Sunset Boulevard (not quite)

I’ve taken a journey.  Haven’t quite returned yet, but I thought I’d drop by with a postcard to explain my extended absence from my blog.

This journey began 50 years ago.  I was 14 at the time. My mother had decided to find the family a new, larger house, something we could still afford on my father’s salary. She figured $20K would be about right. So she perused the ads in the paper and found a realtor to help her, and that realtor found a beautiful Spanish style house up in the hills above our little town to the east of L.A. It was a bit out of our price range–$40K to be precise. But my mother fell in love with it, had to have it, and my father could never say no to my mother, mostly for fear of getting his balls ripped out of their sockets. So…we  bought it, talking the sellers down to $38K.

She was amazing, this house.  I’ve described her previously. Here’s a picture of a painting my father did of her in her heyday.

Painting of Norma

In need of some work, but filled with little amenities you’d never find anyplace else. At the height of my romantic teens I ended up with a balcony Juliet would have envied. All the way to the right of the painting, over the windows to the kitchen and breakfast nook below my bedroom. I was happy there, for a time, but eventually at 20 I moved out to my own life (a story for another time).

Fifty years on, parents both gone for more than three years, and my sister and I finally put the poor rundown lady on the market. We couldn’t take care of her, and she was devolving into the Norma Desmond of residences, just waiting for her close-up, Mr. DeMille.

Selling real estate is a bitch. I suspect purchasing is as well, but I’ve never been there. We ended up with an agent who, thank the fates who brought her to us, guarded our interests like a bulldog. She posted the listing fairly late into a Friday night, and within 15 or 20 minutes, we already had an offer $15K above asking.  It was an as-is, cash-only listing.  We knew no bank would take a chance on Norma’s plumbing or roof, much less everything else that was wrong with her.

By Saturday morning two agents insisted on seeing her that very day. By Saturday afternoon, an impromptu open house had ensued, and my sister (I had to work) was escorting dozens of people through the place, filled with animals and trash and heaven knows what else, and many of them expressed an aching to own her, restore her, love her like we do.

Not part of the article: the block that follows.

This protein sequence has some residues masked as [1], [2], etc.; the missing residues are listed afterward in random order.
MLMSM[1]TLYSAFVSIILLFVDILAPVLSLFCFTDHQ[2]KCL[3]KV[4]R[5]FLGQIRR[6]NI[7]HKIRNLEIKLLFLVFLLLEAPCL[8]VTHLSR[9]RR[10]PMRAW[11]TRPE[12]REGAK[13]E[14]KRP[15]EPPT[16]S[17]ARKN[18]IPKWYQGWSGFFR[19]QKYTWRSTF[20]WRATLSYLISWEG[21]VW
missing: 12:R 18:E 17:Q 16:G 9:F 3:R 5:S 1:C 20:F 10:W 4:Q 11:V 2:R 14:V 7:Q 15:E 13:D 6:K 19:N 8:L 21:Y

Sunday brought the news that offers had risen to $50K over asking.  Unbelievable. Monday we’d reached $120K over.  Wow.

A series of small complications arose on Monday and the highest offer was rescinded, leaving us with another $105K in excess of asking price, and that’s the one that we chose.  That’s when the rollercoaster of offer, addendum and counter offer ensued, after which we entered escrow.

I’ve decided every time a house goes into escrow, another tree must die.  The paperwork is unending, with faxes heating up telephone wires. Not to mention the amount of gasoline consumed by the real estate agent as she dashes between office and client home to get “just this one last document” signed. Does it really have to be all this tough?

In the meantime, since this was all part of a trust and since I was no longer speaking to the lawyer who’d drawn it up, we had to get an EIN for tax purposes and open a trust account at the bank, then provide a deposit slip (non-existent, hence a letter on letterhead had to make do) for wiring of funds into the account when escrow closed.

But escrow didn’t close. Not when it was supposed to. Took an additional four days to get there.  We even had to put the buyer on notice, a buyer whose wife had apparently wanted the house for some time.  (They had submitted the original offer.)